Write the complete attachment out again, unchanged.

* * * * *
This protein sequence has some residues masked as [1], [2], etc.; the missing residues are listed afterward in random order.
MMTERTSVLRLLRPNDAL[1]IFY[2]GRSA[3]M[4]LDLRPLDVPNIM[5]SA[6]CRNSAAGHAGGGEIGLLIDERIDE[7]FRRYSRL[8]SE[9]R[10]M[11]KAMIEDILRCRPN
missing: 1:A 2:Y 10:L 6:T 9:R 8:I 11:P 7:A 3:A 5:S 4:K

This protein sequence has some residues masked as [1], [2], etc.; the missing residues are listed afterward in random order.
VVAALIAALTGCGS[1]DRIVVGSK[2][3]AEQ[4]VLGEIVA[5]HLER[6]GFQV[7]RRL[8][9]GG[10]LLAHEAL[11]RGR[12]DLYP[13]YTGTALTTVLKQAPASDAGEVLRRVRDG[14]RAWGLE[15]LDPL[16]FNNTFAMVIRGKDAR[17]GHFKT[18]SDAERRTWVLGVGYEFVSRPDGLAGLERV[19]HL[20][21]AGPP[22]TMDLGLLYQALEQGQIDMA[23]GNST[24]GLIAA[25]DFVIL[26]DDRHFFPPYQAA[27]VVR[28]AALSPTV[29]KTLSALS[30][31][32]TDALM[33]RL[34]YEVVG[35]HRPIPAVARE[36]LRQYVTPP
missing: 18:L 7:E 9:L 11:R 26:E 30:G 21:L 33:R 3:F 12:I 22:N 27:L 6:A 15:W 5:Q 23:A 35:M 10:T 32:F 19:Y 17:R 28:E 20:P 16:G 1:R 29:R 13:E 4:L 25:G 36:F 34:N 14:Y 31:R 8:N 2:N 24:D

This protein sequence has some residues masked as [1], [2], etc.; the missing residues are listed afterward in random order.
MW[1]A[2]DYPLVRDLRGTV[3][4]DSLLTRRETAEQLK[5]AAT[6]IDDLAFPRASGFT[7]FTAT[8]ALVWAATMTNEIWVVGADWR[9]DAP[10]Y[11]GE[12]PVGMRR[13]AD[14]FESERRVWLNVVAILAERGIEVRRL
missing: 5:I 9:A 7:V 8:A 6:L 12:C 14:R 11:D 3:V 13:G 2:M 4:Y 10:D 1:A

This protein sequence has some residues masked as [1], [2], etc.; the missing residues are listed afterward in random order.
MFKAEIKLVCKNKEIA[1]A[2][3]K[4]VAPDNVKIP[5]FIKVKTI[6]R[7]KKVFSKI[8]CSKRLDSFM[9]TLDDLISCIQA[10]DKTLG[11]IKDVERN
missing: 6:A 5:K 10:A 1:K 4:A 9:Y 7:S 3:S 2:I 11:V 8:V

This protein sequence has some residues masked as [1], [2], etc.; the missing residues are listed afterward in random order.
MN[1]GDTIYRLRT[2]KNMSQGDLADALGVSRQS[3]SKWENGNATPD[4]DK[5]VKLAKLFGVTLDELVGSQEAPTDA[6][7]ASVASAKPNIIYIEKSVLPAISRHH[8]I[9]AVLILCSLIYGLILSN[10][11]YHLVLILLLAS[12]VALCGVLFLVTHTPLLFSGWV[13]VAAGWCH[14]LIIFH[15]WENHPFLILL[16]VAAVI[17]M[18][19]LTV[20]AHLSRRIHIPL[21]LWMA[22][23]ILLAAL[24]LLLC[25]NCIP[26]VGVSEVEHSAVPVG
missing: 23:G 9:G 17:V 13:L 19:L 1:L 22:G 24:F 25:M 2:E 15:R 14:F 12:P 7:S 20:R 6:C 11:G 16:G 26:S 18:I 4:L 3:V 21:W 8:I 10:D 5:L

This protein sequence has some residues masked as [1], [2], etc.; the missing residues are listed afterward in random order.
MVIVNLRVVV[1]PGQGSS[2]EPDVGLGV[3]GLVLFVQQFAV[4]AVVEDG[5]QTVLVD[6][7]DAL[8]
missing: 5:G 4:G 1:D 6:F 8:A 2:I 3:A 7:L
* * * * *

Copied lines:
This protein sequence has some residues masked as [1], [2], etc.; the missing residues are listed afterward in random order.
MMTERTSVLRLLRPNDAL[1]IFY[2]GRSA[3]M[4]LDLRPLDVPNIM[5]SA[6]CRNSAAGHAGGGEIGLLIDERIDE[7]FRRYSRL[8]SE[9]R[10]M[11]KAMIEDILRCRPN
missing: 1:A 2:Y 10:L 6:T 9:R 8:I 11:P 7:A 3:A 5:S 4:K

This protein sequence has some residues masked as [1], [2], etc.; the missing residues are listed afterward in random order.
VVAALIAALTGCGS[1]DRIVVGSK[2][3]AEQ[4]VLGEIVA[5]HLER[6]GFQV[7]RRL[8][9]GG[10]LLAHEAL[11]RGR[12]DLYP[13]YTGTALTTVLKQAPASDAGEVLRRVRDG[14]RAWGLE[15]LDPL[16]FNNTFAMVIRGKDAR[17]GHFKT[18]SDAERRTWVLGVGYEFVSRPDGLAGLERV[19]HL[20][21]AGPP[22]TMDLGLLYQALEQGQIDMA[23]GNST[24]GLIAA[25]DFVIL[26]DDRHFFPPYQAA[27]VVR[28]AALSPTV[29]KTLSALS[30][31][32]TDALM[33]RL[34]YEVVG[35]HRPIPAVARE[36]LRQYVTPP
missing: 18:L 7:E 9:L 11:R 26:E 30:G 21:L 33:R 3:F 12:I 22:N 27:L 6:A 15:W 5:Q 23:A 35:M 10:T 32:F 19:Y 17:R 28:E 20:P 16:G 1:R 29:R 13:E 4:L 25:G 36:F 34:N 14:Y 31:R 8:N 2:N 24:D

This protein sequence has some residues masked as [1], [2], etc.; the missing residues are listed afterward in random order.
MW[1]A[2]DYPLVRDLRGTV[3][4]DSLLTRRETAEQLK[5]AAT[6]IDDLAFPRASGFT[7]FTAT[8]ALVWAATMTNEIWVVGADWR[9]DAP[10]Y[11]GE[12]PVGMRR[13]AD[14]FESERRVWLNVVAILAERGIEVRRL
missing: 5:I 9:A 7:V 8:A 6:L 12:C 14:R 11:D 3:V 13:G 2:M 4:Y 10:D 1:A

This protein sequence has some residues masked as [1], [2], etc.; the missing residues are listed afterward in random order.
MFKAEIKLVCKNKEIA[1]A[2][3]K[4]VAPDNVKIP[5]FIKVKTI[6]R[7]KKVFSKI[8]CSKRLDSFM[9]TLDDLISCIQA[10]DKTLG[11]IKDVERN
missing: 6:A 5:K 10:A 1:K 4:A 9:Y 7:S 3:S 2:I 11:V 8:V

This protein sequence has some residues masked as [1], [2], etc.; the missing residues are listed afterward in random order.
MN[1]GDTIYRLRT[2]KNMSQGDLADALGVSRQS[3]SKWENGNATPD[4]DK[5]VKLAKLFGVTLDELVGSQEAPTDA[6][7]ASVASAKPNIIYIEKSVLPAISRHH[8]I[9]AVLILCSLIYGLILSN[10][11]YHLVLILLLAS[12]VALCGVLFLVTHTPLLFSGWV[13]VAAGWCH[14]LIIFH[15]WENHPFLILL[16]VAAVI[17]M[18][19]LTV[20]AHLSRRIHIPL[21]LWMA[22][23]ILLAAL[24]LLLC[25]NCIP[26]VGVSEVEHSAVPVG
missing: 23:G 9:G 17:V 13:L 19:L 1:L 22:G 24:F 25:M 2:E 15:R 14:F 12:P 7:S 20:R 6:C 11:G 16:G 26:S 18:I 4:L 3:V 21:W 8:I 10:D 5:L

This protein sequence has some residues masked as [1], [2], etc.; the missing residues are listed afterward in random order.
MVIVNLRVVV[1]PGQGSS[2]EPDVGLGV[3]GLVLFVQQFAV[4]AVVEDG[5]QTVLVD[6][7]DAL[8]
missing: 5:G 4:G 1:D 6:F 8:A 2:I 3:A 7:L